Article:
So I can now claim that I am Hispanic and have been unlawfully discriminated against my whole life!
Being of northern Spanish decent, we have known that we have the same DNA of the Irish for a long time. So nice that the other side is picking it up.
Many washed up in Ireland from Spain’s “Invincible Armada”.
I was under the impression that the Basque relatives of ancient Irish were Celtic...
So now I gotta start eating Corned Beef Paella?
That would be the source thereof. Does not point to the ultimate origin of the Irish, though.
This is not new but it is true. Our family (Irish) traces its roots to spanish kings.
Why do do studies like this? It’s european blood, therefore contains no grant inducing diversity genes
Irish DNA was found at Roswell. Irish are Legal Aliens!!!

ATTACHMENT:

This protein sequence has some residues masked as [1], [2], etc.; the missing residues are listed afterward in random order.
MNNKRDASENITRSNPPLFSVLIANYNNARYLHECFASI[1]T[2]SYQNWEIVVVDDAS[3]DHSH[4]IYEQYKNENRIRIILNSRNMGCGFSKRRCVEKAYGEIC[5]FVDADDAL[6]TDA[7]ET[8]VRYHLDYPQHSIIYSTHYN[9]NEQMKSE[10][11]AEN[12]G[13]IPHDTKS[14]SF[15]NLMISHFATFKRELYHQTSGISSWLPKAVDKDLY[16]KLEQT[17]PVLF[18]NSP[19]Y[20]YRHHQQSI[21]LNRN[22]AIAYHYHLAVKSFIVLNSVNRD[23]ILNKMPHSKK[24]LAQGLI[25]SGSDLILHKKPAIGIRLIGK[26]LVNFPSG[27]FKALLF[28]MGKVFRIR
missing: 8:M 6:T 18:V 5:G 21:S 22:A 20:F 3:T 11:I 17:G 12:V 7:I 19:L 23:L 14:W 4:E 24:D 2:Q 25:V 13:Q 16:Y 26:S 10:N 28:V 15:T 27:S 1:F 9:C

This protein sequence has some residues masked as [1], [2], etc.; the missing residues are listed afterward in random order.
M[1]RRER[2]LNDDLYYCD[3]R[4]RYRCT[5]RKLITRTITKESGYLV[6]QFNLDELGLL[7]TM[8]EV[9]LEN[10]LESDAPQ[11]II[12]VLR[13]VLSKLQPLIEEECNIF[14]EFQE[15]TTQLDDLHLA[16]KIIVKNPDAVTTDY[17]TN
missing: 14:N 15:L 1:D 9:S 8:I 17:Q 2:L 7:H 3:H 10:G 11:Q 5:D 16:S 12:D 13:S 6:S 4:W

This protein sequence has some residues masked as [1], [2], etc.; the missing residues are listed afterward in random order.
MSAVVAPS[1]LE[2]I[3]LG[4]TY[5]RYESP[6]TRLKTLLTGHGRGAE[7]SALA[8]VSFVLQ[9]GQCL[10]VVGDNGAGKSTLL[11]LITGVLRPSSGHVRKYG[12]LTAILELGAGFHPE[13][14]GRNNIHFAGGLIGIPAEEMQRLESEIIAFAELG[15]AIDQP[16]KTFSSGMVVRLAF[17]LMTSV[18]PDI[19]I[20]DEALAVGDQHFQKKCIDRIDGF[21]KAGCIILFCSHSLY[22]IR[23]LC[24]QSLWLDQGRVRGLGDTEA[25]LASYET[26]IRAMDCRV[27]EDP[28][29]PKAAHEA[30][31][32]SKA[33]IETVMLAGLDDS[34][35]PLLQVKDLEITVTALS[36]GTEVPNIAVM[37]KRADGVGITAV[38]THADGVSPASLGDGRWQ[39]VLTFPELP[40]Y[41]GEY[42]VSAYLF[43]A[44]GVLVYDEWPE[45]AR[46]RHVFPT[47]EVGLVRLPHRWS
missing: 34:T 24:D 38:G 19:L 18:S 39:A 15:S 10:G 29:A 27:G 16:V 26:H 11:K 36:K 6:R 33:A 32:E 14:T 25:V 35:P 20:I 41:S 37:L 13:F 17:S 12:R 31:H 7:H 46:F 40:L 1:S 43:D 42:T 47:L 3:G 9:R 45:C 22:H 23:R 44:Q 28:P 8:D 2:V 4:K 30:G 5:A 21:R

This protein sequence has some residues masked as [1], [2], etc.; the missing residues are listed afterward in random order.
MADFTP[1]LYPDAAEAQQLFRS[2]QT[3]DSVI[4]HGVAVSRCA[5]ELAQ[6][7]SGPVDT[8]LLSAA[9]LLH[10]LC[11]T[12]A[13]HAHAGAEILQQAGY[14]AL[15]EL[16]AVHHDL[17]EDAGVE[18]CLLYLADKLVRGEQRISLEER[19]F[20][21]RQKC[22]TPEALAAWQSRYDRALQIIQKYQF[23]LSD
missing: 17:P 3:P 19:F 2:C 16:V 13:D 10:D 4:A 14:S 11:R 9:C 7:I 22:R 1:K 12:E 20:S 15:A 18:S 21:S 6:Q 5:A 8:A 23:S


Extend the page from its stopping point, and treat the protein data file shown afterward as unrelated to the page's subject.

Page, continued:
Paella is from the other side of Spain. Though these days its popular everywhere.
Think more along the lines of eels and squid in ink.
later Irish DNA
The Basques are not Celtic. The Basque language is “disconnected”, that is, not organically related to any other known language. The Celtic languages are Indo-European and are related distantly to other European languages.
That armada was a big oops heh
Language doesn’t determine genetics.
I'm an R1b (male) from Ireland with a marker from Denmark....maybe a Viking? My female DNA is 'V', probably Skolt Sami of northern Finland.
If I had known that I’m Hispanic, then I could have gotten free money to go to a more prestigious college.
About 70% of all Europeans can trace their DNA ,via haplogroups R1b and 'H', to the Iberian Ice Age Refuge. (present day Spain/Portugal)